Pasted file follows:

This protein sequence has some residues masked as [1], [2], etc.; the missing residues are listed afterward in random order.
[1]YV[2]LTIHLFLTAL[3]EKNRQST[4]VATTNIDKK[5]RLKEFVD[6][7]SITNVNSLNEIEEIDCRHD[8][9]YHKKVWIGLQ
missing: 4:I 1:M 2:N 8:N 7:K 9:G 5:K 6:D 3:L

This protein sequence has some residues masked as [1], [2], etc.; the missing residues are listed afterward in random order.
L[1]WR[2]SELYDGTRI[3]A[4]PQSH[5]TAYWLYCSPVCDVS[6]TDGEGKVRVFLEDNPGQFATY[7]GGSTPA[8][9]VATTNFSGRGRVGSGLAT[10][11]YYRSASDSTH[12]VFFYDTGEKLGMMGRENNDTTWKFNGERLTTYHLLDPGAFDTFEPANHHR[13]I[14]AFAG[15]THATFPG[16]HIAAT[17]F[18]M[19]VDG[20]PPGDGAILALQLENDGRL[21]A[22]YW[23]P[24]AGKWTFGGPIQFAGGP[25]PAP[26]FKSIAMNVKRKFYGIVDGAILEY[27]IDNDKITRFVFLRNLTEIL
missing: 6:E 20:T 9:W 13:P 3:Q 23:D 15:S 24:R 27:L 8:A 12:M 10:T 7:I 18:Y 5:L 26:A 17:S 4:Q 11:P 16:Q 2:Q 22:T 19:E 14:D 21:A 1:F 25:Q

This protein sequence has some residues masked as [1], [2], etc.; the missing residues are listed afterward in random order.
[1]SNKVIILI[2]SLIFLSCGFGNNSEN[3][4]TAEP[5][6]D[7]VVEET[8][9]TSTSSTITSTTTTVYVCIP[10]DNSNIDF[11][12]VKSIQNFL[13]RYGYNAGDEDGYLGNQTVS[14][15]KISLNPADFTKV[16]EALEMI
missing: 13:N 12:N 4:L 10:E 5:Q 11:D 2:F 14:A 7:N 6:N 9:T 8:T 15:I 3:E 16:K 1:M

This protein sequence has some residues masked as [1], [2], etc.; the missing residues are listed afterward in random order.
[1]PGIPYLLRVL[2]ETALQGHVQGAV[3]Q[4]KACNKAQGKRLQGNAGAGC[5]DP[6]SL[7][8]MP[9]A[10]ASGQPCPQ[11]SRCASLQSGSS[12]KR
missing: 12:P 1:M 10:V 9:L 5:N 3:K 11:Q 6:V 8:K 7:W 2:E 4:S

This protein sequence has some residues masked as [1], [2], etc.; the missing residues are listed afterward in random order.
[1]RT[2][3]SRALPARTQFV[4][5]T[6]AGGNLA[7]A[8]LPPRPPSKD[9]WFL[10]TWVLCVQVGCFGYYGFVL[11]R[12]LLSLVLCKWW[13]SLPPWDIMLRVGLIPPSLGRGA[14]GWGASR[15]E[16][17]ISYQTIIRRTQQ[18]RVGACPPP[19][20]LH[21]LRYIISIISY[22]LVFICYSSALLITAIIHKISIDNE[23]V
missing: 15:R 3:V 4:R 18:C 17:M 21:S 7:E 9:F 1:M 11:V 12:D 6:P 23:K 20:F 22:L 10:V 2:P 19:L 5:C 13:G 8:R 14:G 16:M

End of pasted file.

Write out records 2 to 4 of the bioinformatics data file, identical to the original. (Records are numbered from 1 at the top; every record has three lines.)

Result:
This protein sequence has some residues masked as [1], [2], etc.; the missing residues are listed afterward in random order.
L[1]WR[2]SELYDGTRI[3]A[4]PQSH[5]TAYWLYCSPVCDVS[6]TDGEGKVRVFLEDNPGQFATY[7]GGSTPA[8][9]VATTNFSGRGRVGSGLAT[10][11]YYRSASDSTH[12]VFFYDTGEKLGMMGRENNDTTWKFNGERLTTYHLLDPGAFDTFEPANHHR[13]I[14]AFAG[15]THATFPG[16]HIAAT[17]F[18]M[19]VDG[20]PPGDGAILALQLENDGRL[21]A[22]YW[23]P[24]AGKWTFGGPIQFAGGP[25]PAP[26]FKSIAMNVKRKFYGIVDGAILEY[27]IDNDKITRFVFLRNLTEIL
missing: 6:E 20:T 9:W 13:P 3:Q 23:D 15:S 24:R 27:L 8:A 12:M 10:T 7:I 18:Y 5:L 26:A 17:S 4:Q 11:P 16:Q 2:Q 22:T 19:E 14:D 21:A 1:F 25:Q

This protein sequence has some residues masked as [1], [2], etc.; the missing residues are listed afterward in random order.
[1]SNKVIILI[2]SLIFLSCGFGNNSEN[3][4]TAEP[5][6]D[7]VVEET[8][9]TSTSSTITSTTTTVYVCIP[10]DNSNIDF[11][12]VKSIQNFL[13]RYGYNAGDEDGYLGNQTVS[14][15]KISLNPADFTKV[16]EALEMI
missing: 13:N 12:N 4:L 10:E 5:Q 11:D 2:F 14:A 7:N 6:N 9:T 8:T 15:I 3:E 16:K 1:M

This protein sequence has some residues masked as [1], [2], etc.; the missing residues are listed afterward in random order.
[1]PGIPYLLRVL[2]ETALQGHVQGAV[3]Q[4]KACNKAQGKRLQGNAGAGC[5]DP[6]SL[7][8]MP[9]A[10]ASGQPCPQ[11]SRCASLQSGSS[12]KR
missing: 12:P 1:M 10:V 9:L 5:N 3:K 11:Q 6:V 8:K 7:W 2:E 4:S